Careca Brazilian footballer

Antônio de Oliveira Filho, better known as Careca, is a Brazilian former footballer, who was deployed as a forward. During his career Careca played for several clubs; he is most famous for his time with Italian side Napoli and also his contributions to the Brazilian national football team.

Andrea Silenzi is an Italian retired footballer who played as a centre forward.

Gianfranco Zola Italian footballer and manager

Gianfranco Zola is an Italian football manager and former footballer who played predominantly as a forward. He was most recently the assistant manager of Chelsea.


Serie A

League table

PosTeamPldWDLGFGAGDPtsQualification or relegation
6 Parma 34131293531+438 [lower-alpha 1] 1991–92 UEFA Cup
7 Juventus 341311104532+1337
8 Napoli 34111583737037
9 Roma 34111494337+636 [lower-alpha 2] 1991–92 European Cup Winners' Cup
10 Atalanta 341113103837+135
Source: 1990–91 Serie A, RSSSF.com
Rules for classification: 1) Points; 2) Head-to-head points; 3) Head-to-head goal difference; 4) Goal difference; 5) Goals scored; 6) Draw. (Note: Head-to-head record is used only after all the matches between the teams in question have been played). [1]
  1. Parma qualified for the 1991-92 UEFA Cup in substitution of Milan.
  2. Roma qualified for the 1991-92 European Cup Winners' Cup as the 1990-91 Coppa Italia winners .


Top scorers

Giuseppe Incocciati is an Italian professional football coach and a former professional player who played as a forward. He is currently the manager of Atletico Terme Fiuggi.

Coppa Italia

Second round




European Cup


Related Research Articles

1990–91 Serie A sports season

The 1990-91 season saw Sampdoria win the Serie A title for the first time in their history, finishing five points ahead of second placed Milan. Third placed Internazionale were victorious in the UEFA Cup, with ninth-placed Roma compensating for their sub-standard league season with glory in the Coppa Italia, while Juventus's seventh-placed finish meant that they would be without European action for the first season in three decades. Lecce, Pisa, Cesena and Bologna were all relegated.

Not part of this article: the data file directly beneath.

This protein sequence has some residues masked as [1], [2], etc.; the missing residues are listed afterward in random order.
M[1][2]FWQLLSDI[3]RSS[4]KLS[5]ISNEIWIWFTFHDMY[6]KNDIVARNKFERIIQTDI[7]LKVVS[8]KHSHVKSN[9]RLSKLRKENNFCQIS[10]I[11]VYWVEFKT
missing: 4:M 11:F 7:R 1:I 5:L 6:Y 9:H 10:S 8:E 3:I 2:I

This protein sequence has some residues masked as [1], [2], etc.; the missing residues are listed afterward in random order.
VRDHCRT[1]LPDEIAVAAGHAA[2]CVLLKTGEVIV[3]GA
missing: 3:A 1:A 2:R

Società Sportiva Lazio finished fourth in Serie A, reached the quarter final of the Coppa Italia and the round of 32 in the UEFA Cup.

S.S.C. Napoli finished a credible fourth in its first season without the club legend Diego Maradona in the squad. With the Argentinian having failed a doping test in the spring 1991, Napoli was facing an uphill battle, but coped remarkably well, actually improving on its fortunes from Maradona's final season with the club.

Parma Associazione Calcio played its third consecutive season in Serie A, and had arguably its best ever season, even when considering its glorious years in the late 1990s. It finished third in the domestic league competition and won the UEFA Cup Winners' Cup following a 3–1 final victory against Royal Antwerp.

S.S.C. Napoli got extremely close to a shock relegation to Serie B, and only held on to its top-flight status by two points. This was just three years since the club led by playmaker and legend Diego Maradona won the domestic league title. It actually spent Christmas of 1992 in the relegation zone, and climbed out of it thanks to a strong January '93 run. The reason Napoli survived was the above-average offensive skills. Gianfranco Zola, Daniel Fonseca and Careca was a trio capable of leading any teams' attack, and the club looked set to suffer when Zola (Parma) and Careca (Japan) departed at the end of the season. Fonseca's season is mostly remembered for an extremely unusual five goals in one match, as Napoli beat Valencia 5-1 away from home in the UEFA Cup. Then it lost to Paris SG in the next round, rendering it was out of Europe.

S.S.C. Napoli won its first national championship with recently crowned World Champion Diego Maradona as the most influential player. Central defender Ciro Ferrara got his breakthrough, helping out the team to win the trophy. The two new signings Andrea Carnevale and Fernando De Napoli also proved crucial in the title-winning campaign, which sparked off fanatical celebrations in Naples.